Animal Bites – Help, the neighbor’s dog bit me!

shutterstock_54807220Quite a few patients come to the urgent care and see me for an animal bite.  Usually it’s a dog or cat bite, but sometimes I’ve seen patients who’ve been bit by a squirrel or raccoon and then there’s the rare person who is worried that a bat might have bit them.  In the US, two to five million people get bit each year and children are bitten much more often than adults.

Most people worry about the possibility of rabies, although an infection in the skin is much more common.  Bites on the hands can be serious because the skin surface is close to underlying bones and joints.

Dog bites:  Most dog bites are to boys between the ages of 5-9 years old, and the most common areas to be bit are on the head and neck for the younger children.  The right hand is the most frequent site of injury for older children and adults.  The complications of the bite range in severity from tearing away a body part to deep open cuts, crush injuries, to minor scratches.   In Washington State, we have not had a rabies case from a dog bite in many years and do not routinely give rabies treatments for individuals bitten by a dog unless it is known to have rabies infection.

Cat bites:  Claws or teeth can cause wounds from cats.  67% of cat bites are on the arms or hands and scratches are most often on the face.  Puncture wounds that are deep from a cat bite is concerning because bacteria from the cat’s mouth can go deep into the wound and cause infection to the underlying bones or joints.  Infections from cat bites generally cause increased redness to the skin, swelling and pain as early as 12-24 hours after the bite and progress quickly.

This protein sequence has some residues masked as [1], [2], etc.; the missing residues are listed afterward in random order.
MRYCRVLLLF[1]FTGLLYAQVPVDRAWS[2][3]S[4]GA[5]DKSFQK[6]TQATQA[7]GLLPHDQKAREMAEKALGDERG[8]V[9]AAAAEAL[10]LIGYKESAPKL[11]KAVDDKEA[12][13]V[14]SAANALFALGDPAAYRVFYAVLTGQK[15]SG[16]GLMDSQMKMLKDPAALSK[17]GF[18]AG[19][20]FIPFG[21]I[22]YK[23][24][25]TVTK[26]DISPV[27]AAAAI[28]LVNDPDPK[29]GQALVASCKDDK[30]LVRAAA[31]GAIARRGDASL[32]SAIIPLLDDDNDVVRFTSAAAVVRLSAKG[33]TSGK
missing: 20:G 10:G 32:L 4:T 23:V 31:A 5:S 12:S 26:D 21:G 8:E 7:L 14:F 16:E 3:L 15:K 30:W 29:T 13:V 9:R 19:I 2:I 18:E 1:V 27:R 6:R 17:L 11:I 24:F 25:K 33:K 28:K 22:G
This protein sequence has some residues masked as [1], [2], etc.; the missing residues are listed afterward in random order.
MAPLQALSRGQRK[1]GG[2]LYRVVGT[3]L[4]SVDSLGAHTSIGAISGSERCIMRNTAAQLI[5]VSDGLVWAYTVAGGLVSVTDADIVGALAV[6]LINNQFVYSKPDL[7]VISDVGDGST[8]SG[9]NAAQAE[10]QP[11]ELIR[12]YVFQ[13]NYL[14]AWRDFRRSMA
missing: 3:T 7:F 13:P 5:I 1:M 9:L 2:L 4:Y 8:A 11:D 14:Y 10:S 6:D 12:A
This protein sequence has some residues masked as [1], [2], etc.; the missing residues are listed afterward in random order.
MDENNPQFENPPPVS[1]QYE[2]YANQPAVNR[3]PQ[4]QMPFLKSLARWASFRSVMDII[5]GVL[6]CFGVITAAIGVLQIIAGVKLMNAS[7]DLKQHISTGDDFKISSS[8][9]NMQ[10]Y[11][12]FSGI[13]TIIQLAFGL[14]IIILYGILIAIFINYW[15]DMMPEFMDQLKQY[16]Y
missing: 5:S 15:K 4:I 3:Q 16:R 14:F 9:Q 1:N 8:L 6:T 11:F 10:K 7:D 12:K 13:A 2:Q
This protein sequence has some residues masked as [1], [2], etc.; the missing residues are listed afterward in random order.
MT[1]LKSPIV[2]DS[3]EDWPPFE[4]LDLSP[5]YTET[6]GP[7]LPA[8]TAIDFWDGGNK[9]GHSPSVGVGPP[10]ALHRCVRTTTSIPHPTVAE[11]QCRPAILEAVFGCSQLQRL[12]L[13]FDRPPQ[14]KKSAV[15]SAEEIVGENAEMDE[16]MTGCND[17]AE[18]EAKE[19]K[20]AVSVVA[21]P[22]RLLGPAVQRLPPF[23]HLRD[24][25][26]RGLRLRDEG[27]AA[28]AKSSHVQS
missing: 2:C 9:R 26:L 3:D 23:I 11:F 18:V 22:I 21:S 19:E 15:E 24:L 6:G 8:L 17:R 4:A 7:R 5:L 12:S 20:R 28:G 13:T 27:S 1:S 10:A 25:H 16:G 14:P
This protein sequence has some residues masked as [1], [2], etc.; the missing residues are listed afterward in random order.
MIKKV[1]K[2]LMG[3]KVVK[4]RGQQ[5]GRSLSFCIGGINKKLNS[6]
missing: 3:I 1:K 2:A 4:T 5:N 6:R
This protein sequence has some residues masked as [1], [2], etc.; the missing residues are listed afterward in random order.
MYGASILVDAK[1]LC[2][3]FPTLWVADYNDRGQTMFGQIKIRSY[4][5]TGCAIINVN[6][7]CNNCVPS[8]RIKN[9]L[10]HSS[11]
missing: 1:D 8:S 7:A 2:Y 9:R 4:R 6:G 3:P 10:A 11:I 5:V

Rodent bites:  Rats are the most common rodents that cause bites, but squirrels, hamsters, rabbits and guinea pigs are generally all treated the same way as cat bites.

Other bites:  Bites from raccoons, skunks, fox, coyote or bats should be evaluated right away even if the bite is small and does not look like it’s infected.  These animals can carry rabies and medications are generally given to prevent rabies infection in individuals who are bit by these types of animals.

Treatment:  The first step is to clean the wound with soap and lots of water.  In the event of bleeding, gauze pads can be applied and pressure used to stop the bleeding once the wounds have been washed.

When to seek medical care:

1)   The bleeding has not stopped after applying pressure for 15 minutes

2)   There is a broken bone or serious injury such as large or deep laceration

3)   The bite victim has medical problems such as diabetes, cancer, HIV or takes medication that weaken the immune system

4)   The animal is from one of the animals listed above which have a high risk of rabies

Antibiotics:  Skin infections are the most common complication of an animal bite.  High-risk wounds such as on the face, or involving the bone or a joint are usually treated with an antibiotic.  Many experts also recommend antibiotics to treat people bitten by cats because of the high risk of infection from cat bites.  Most of the time oral antibiotics such as Augmentin are given to treat animal bites however in severe bites with infections that are already present, we will use IV antibiotics.

Tetanus immunization:  Tetanus is a serious, and potentially life threatening infection that can be transmitted by animal or human bite.  If the last vaccine was greater than 5 years ago, the patient should receive a tetanus vaccine.

Sutures (aka stiches):  Wounds on the face are usually closed to avoid developing a scar however due to the risk of infection, some bites may not be sutured immediately.  They may be flushed with a sterile solution and left open for 72 hours after injury and watched closely for signs of infection.

Infected bite wound:  If bite wounds are not treated appropriately right after the injury, an infection may develop.  Surgical treatment and antibiotics may be required at that point.

For more information on animal associated hazards, a useful resource is the centers for disease control article: http://wwwnc.cdc.gov/travel/yellowbook/2012/chapter-2-the-pre-travel-consultation/animal-associated-hazards.htm

This document is for informational purposes only, and should not be considered medical advice for any individual patient.  If you have questions please contact your medical provider.

 

I hope that you have found this information useful.  Wishing you the best of health,

Scott Rennie, DO

Blog: https://doctorrennie.wordpress.com

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